From ProleWiki, the proletarian encyclopedia

In dialectical materialism, a contradiction is a coexistent diametrical[a] link between (usually two) things. Contradictions are formed when two requirements are met:

  1. Two things must be diametrically opposed
  2. And one cannot exist without the other

For examples:

  • Saturation and starvation form a contradiction; saturation is diametrically opposed to starvation, as one cannot be saturated and starved at the same time. Starvation also must coexist with saturation, otherwise it would be impossible to starve without the need for saturation.
  • In warfare, attack and defence form a contradiction; defence is the diametrical opposite of the attack (rule 1) and there is no need for defence if there is no attack (rule 2).
  • Life and death form a contradiction. Life is diametrically opposed to death and death cannot exist without life.
  • Void versus phenomena. This plays out in several ways. Darkness and light. Heat and cold. Darkness is the absence of light. Cold is the absence of heat.

Contradictions exist everywhere in the world and in many different domains, and it is the solving of contradictions (which makes new ones appear) that drive change in the general sense of the term, thus dialectics happen.

Mao Zedong talked at length about contradictions and is a good starting place for theory.

Primary and secondary contradictions

Contradictions are separated into primary and secondary categories. Secondary contradictions are dependent on primary ones for their existence or rather, primary contradictions drive secondary contradictions.

Whether one should solve the primary or secondary contradiction first is still a point of debate.

Some think that solving class contradictions for example (moving into communism, a classless society) will also inherently solve several secondary contradictions attached such as racism, homophobia, sexism, selfishness, etc.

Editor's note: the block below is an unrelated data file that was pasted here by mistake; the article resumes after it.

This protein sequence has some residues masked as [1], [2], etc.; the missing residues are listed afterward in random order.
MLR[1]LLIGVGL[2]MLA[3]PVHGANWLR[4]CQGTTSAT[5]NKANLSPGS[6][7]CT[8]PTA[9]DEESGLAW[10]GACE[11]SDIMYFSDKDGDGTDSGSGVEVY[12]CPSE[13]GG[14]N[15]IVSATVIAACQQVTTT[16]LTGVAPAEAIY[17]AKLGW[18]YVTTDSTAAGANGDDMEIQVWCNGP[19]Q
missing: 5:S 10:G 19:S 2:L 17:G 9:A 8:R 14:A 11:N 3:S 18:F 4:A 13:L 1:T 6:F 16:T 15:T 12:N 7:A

For others, it is impossible to solve the primary contradiction without addressing the secondary contradictions. They argue it is simply impossible, for example, to solve class contradictions if sexism and homophobia are not addressed first.

Solving contradictions

A contradiction is solved when it stops existing; i.e. when both rules stop being applicable.

Thus the proletariat will stop existing as a class when the bourgeoisie stops existing. However, in that scenario, one of two things may happen:

  1. Another contradiction takes its place
  2. The contradiction is solved for good

In this example, it means that the proletariat may be replaced by another class -- but inevitably, so will the bourgeoisie (much like how serfs and nobles were replaced by capitalist social classes). Thus another contradiction would take place between these two classes. Or classes could stop existing at all, which would usher in a classless era and solve class contradictions for good (since there are no more classes).


Contradiction is universal and absolute, it is present in the process of development of all things and permeates every process from beginning to end.

Mao Zedong, On Contradiction, The Universality of Contradiction

Further Reading



  1. Diametrical opposition does not necessarily mean the literal opposite. Diametrical means the complete opposite, at both extremes. For example, the bourgeoisie and proletariat are diametrically opposed (both existing at one extreme end: the bourgeoisie that controls industry and the proletariat that must work this industry), but they are not an antonym to one another.